I also remember these students telling stories about what it was like to be a child affected by war or injustice. One man was born in Spain during Franco’s reign, and his cultural group was not allowed to speak their native language, under penalty of law. They had to flee Spain for Mexico so that they would be safe to raise the family without fear of death or imprisonment.
Another student remembered that when he was young (in Sweden?) there were prisoner camps near his home, and the adults would boil potatoes and put them in the children’s pockets. The children would go out on their cross-country skis and go to the fences of the camps, and push the potatoes through the grating of the fence so that people inside would have some food to eat.
And my father’s best friend, a colleague in that department, was of Japanese descent. He and his family were locked up by our own government when we were at war with Japan. If I remember the story properly, he met his wife in that camp, when they were quite young. The stories of these camps are not told very often, but it is true that even on our own soil we have been unjust to our own citizens. It is awful to see what has happened when we have allowed our fears and prejudices control over our actions.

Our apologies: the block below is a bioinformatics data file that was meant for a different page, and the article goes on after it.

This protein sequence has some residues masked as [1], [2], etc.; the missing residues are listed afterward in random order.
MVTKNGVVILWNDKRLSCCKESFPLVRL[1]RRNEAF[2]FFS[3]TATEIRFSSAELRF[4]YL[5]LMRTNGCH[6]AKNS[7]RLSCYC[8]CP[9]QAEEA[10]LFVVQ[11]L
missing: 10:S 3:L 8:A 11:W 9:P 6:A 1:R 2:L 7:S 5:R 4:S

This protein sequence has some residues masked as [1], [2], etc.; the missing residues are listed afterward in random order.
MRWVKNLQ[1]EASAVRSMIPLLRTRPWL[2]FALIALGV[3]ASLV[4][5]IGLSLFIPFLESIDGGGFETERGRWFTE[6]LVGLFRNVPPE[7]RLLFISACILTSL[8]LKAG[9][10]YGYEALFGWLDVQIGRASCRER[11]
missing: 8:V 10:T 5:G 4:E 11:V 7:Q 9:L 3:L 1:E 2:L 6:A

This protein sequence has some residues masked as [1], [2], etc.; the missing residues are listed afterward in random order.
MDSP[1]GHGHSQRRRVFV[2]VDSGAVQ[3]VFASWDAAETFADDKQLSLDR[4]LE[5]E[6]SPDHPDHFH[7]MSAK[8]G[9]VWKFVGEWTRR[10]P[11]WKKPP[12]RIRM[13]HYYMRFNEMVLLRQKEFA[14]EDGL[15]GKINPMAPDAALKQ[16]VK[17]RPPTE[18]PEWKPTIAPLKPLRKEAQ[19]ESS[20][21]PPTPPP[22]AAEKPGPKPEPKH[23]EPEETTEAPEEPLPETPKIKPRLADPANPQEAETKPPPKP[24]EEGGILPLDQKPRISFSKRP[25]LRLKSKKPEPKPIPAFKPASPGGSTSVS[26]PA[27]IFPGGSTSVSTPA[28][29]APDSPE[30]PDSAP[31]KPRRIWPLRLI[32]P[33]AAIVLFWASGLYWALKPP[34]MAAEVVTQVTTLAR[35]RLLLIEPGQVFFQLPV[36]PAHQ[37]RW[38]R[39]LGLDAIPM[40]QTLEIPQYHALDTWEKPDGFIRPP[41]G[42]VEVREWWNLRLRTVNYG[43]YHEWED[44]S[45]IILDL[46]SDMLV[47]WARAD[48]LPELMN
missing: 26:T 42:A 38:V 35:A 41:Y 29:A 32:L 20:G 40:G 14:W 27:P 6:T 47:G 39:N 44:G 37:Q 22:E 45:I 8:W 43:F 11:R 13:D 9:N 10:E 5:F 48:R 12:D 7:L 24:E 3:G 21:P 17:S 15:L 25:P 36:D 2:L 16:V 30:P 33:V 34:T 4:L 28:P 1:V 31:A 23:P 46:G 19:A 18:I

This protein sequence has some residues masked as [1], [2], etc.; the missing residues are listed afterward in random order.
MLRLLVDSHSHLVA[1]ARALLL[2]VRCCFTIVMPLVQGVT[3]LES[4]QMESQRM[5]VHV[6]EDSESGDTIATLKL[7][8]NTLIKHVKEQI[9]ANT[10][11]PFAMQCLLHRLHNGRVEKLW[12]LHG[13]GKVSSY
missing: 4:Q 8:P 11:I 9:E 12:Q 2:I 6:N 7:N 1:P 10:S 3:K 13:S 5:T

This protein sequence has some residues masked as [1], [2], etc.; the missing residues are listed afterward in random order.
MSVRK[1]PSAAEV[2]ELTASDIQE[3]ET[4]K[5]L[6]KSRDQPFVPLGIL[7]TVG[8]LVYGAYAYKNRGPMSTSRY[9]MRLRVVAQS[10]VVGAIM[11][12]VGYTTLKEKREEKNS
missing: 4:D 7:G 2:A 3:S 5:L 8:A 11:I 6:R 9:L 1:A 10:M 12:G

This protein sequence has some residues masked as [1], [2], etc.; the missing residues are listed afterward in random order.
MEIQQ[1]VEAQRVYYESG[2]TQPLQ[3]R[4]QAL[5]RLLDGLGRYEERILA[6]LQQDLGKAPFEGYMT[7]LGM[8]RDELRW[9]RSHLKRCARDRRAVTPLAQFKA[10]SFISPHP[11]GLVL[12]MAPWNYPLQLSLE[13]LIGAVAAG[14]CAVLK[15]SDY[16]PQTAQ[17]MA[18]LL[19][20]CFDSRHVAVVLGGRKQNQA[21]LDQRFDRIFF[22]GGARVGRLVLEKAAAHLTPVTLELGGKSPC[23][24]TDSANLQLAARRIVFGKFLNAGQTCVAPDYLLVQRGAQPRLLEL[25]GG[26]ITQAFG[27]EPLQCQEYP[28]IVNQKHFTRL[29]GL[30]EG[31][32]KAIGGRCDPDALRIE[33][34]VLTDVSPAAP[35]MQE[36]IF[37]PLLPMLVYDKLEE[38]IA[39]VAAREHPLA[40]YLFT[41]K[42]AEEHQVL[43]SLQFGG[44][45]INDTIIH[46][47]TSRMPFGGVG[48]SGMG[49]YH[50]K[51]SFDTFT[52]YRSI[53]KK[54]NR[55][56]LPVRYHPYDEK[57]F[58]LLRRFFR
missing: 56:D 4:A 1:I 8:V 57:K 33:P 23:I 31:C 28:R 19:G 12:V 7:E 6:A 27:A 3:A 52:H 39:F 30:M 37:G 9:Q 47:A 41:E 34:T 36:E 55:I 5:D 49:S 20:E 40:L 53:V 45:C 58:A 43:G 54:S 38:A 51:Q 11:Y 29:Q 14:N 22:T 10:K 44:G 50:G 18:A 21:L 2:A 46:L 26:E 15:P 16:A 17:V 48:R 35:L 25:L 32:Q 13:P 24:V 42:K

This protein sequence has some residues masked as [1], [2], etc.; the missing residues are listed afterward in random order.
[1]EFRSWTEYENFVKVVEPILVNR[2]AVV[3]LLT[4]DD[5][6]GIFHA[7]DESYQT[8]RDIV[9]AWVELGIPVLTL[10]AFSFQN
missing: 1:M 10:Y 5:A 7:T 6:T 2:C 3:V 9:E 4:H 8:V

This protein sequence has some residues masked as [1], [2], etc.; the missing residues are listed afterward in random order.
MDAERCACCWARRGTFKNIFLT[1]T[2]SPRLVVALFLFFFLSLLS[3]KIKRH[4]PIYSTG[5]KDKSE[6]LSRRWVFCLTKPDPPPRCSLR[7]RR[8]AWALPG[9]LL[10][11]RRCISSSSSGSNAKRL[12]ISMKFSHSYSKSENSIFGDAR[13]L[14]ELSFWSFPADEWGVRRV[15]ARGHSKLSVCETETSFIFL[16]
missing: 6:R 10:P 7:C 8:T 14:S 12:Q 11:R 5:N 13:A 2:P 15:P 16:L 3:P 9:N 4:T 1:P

These were stories that most other children from Okemos just did not hear. I’m haunted by these stories, but I’m very grateful they were part of my growing up. I had a better sense of the world than most children in my circle of friends.
I’m aware that I was lucky to first withstand the challenges of being a minority person (at work only, not in my community) when I was grown and able to make sense of why those difficulties were happening to me. I’m even more lucky that war has never been in an area where I live… I have never had to worry about my personal safety in such a big way.
I don’t usually discuss difficult subjects here on my blog. However, I just spent over a month seeing a part of the world I had never seen. Truly, people treated me so well that much of the time I forgot that I was a minority person there. Yet it’s hard to talk about a trip of this sort without talking race at one time or another. And unfortunately, it’s an issue anywhere in the world.